Mother, daughter share title of graduate

Four years ago when Katie Jerald started classes at the University of South Carolina, her mother, Lisa, was trying to finish up her own degree, which had been put on hold decades earlier for marriage and a family.

Now, mother and daughter will graduate on the same weekend: Lisa with a degree in sociology and Katie with a business degree in marketing and human resources.

Lisa Jerald, who has spent the past six years working as the university’s student ombudsman, says she could have graduated in December if she had taken a course last summer, but decided to put it off after consulting with Katie, who was all for sharing the spotlight.

“She's my best friend and I'm just so proud of her,” Katie says of Mom. “I think being able to share this time with her is something that's really special. It's not something a lot of mothers and daughters get to do.”

The two never had a class together, though Lisa was in a class with one of Katie’s friends and they did have the same professor, just not at the same time.

“There is a common family factor involved in both of their successes – determination,” says Stacey Bradley, associate vice president for administration, Student Affairs and Academic Support and Lisa’s boss. “Lisa’s graduation is such an inspiration to those whose plans may have been deferred a bit by life. And Katie is not only an exceptional student, but shines even brighter when sharing this special time with her mom.”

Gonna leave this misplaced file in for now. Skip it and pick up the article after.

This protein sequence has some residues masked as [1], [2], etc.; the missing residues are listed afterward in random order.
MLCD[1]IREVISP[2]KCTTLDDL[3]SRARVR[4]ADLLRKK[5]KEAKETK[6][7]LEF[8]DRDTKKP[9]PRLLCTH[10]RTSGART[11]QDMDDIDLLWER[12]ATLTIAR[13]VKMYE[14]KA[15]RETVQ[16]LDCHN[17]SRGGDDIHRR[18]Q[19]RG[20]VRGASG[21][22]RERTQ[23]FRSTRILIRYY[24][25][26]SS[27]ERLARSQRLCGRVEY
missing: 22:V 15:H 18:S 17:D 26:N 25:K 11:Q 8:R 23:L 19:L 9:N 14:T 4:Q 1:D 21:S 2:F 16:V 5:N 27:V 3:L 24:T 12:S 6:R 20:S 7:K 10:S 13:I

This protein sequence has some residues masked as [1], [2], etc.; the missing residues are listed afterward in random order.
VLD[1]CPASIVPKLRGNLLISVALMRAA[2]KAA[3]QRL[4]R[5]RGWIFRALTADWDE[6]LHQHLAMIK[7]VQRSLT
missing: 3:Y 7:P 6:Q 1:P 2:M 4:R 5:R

For Lisa, her degree marks the culmination of a journey that began 30 years earlier when she was studying interior design at Winthrop University in Rock Hill, S.C.

“Originally, I didn’t know what I was going to get a degree in when I went back to school, so I took a sociology course and realized it has a lot of application to the job I do every day,” Lisa says.

Katie had more of the typical college experience, but her work as a U101 peer leader and helping students with the transition to college from high school has her considering a career in higher education, just like Mom.

“It makes me feel good, knowing I am making a difference,” Katie says. “But I didn’t want people to think, ‘You’re following in your mom’s footsteps working with students.’ I want to make my own reputation, not ride on her coattails, even though they are great coattails.”

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